Tsunami and the Depth of the Ocean

Martin B. Farley, University of North Carolina at Pembroke
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An inquiry approach to using the celerity (=velocity) of a tsunami to measure the depth of the ocean along its path. Tsunami are shallow-water waves, because their wavelengths are so long relative to ocean depth. Shallow-water wave celerity depends on ocean depth. Students reason this out. They then determine the distance of the path of the tsunami from the epicenter of the 1964 Alaska Good Friday earthquake tsunami to various locations, use tsunami arrival times to calculate the velocity, and re-arrange the shallow-water celerity equation to calculate depth. Students evaluate the geographic distribution of water depths.

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Introductory Oceanography course. The official audience up to last fall has been Science Education majors with an assortment of students from other majors, because until then we had no undergraduate major. For various reasons, most students taking the class are juniors/seniors.

Skills and concepts that students must have mastered

  • Basic algebra (re-arranging equations).
  • Characteristics of waves and how to estimate their celerity (shallow-water and deep-water)
  • Latitude and Longitude

How the activity is situated in the course

As a classroom lab in a sequence of instruction that includes lectures and labs on waves and their characteristics (including labs on shallow and deep water wave celerity and seiches)


Content/concepts goals for this activity

  • Investigation of shallow-water wave velocity and its uses
  • High velocity of tsunami

Higher order thinking skills goals for this activity

  • Evaluation of simple wave celerity concepts to apply to what appears to be a different phenomenon (tsunami)
  • Reasoning through hurdles (tsunami can't go overland) to reach an accurate conclusion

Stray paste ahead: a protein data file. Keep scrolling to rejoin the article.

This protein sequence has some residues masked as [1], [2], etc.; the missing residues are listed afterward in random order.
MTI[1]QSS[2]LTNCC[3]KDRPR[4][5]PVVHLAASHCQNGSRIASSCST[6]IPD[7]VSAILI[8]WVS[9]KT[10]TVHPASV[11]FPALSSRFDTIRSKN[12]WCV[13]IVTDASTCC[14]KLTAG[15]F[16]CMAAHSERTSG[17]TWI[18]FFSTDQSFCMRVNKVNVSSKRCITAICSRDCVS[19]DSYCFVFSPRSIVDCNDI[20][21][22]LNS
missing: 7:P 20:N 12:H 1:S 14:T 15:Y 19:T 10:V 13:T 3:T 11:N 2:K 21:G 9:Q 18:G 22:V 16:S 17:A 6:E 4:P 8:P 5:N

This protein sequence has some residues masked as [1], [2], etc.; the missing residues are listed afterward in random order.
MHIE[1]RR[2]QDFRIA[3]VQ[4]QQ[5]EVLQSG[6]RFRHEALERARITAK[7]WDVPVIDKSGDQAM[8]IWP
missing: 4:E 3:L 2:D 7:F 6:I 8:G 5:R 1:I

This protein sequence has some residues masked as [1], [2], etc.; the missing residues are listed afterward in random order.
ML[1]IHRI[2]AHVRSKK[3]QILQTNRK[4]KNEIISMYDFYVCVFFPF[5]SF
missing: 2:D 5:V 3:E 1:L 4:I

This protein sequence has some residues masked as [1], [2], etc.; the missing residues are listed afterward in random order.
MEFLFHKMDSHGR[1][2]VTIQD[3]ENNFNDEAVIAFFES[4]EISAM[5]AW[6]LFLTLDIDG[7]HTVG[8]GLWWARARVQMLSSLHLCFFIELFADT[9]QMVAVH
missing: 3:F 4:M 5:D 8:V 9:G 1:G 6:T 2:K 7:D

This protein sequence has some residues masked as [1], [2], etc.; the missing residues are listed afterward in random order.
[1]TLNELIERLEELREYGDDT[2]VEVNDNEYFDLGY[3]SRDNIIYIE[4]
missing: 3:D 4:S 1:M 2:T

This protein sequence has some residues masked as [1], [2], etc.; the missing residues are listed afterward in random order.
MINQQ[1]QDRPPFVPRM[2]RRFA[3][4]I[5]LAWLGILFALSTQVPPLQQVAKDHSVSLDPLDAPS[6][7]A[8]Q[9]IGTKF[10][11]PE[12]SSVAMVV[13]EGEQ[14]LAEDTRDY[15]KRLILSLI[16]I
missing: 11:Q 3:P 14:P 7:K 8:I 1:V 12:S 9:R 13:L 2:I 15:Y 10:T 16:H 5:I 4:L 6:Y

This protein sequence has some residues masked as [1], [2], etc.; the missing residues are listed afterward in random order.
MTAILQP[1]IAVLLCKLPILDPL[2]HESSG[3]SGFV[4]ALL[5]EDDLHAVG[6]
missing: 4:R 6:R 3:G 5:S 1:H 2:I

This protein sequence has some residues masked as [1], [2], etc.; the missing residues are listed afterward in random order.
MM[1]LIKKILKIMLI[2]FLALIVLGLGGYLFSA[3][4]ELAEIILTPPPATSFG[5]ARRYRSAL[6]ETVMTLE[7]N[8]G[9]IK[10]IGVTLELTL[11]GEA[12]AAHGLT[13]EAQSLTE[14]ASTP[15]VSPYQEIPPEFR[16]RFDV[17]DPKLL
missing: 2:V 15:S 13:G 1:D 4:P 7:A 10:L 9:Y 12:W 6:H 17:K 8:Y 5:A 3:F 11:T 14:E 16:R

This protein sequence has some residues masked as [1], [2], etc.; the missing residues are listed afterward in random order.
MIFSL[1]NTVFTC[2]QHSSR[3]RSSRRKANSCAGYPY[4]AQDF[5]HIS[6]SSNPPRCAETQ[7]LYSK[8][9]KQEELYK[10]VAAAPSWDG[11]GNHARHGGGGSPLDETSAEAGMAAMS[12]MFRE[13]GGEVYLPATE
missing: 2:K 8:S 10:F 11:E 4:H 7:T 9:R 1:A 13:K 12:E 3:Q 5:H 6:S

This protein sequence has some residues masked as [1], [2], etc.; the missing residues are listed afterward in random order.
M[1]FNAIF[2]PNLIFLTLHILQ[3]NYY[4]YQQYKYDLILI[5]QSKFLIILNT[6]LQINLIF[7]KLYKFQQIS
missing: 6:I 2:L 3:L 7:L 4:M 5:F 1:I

• Analysis of water depths and explanations for geographic variance

Other skills goals for this activity

  • Practice in simple algebra and calculation
  • Use of WWW for calculation (great-circle distances in this case)

Description and Teaching Materials

Teaching Notes and Tips

See Instructor notes.

NOAA tsunami datasets.xlsx contains key data for all localities with arrival times in the NOAA tsunami database for the 1964 Alaska, 2010 Chile, and 2011 Japan tsunami. This gets around the glitch in extracting data from the Web described in my documents. These localities would allow you to add conveniently other locations to the activity.


Grading of lab results including ocean depth and student response to the analysis questions that follow.

I have an exam question based on this lab that I use to see if students retain understanding of the approach. See instructor notes.

References and Resources

Most tsunami data are from National Geophysical Data Center / (NGDC/WDS) Global Historical Tsunami Database, Boulder, CO, USA. (Available at http://www.ngdc.noaa.gov/hazard/tsu_db.shtml)

See Warning in instructor notes for current (as of May 17, 2013) limitations of extracting data from this database.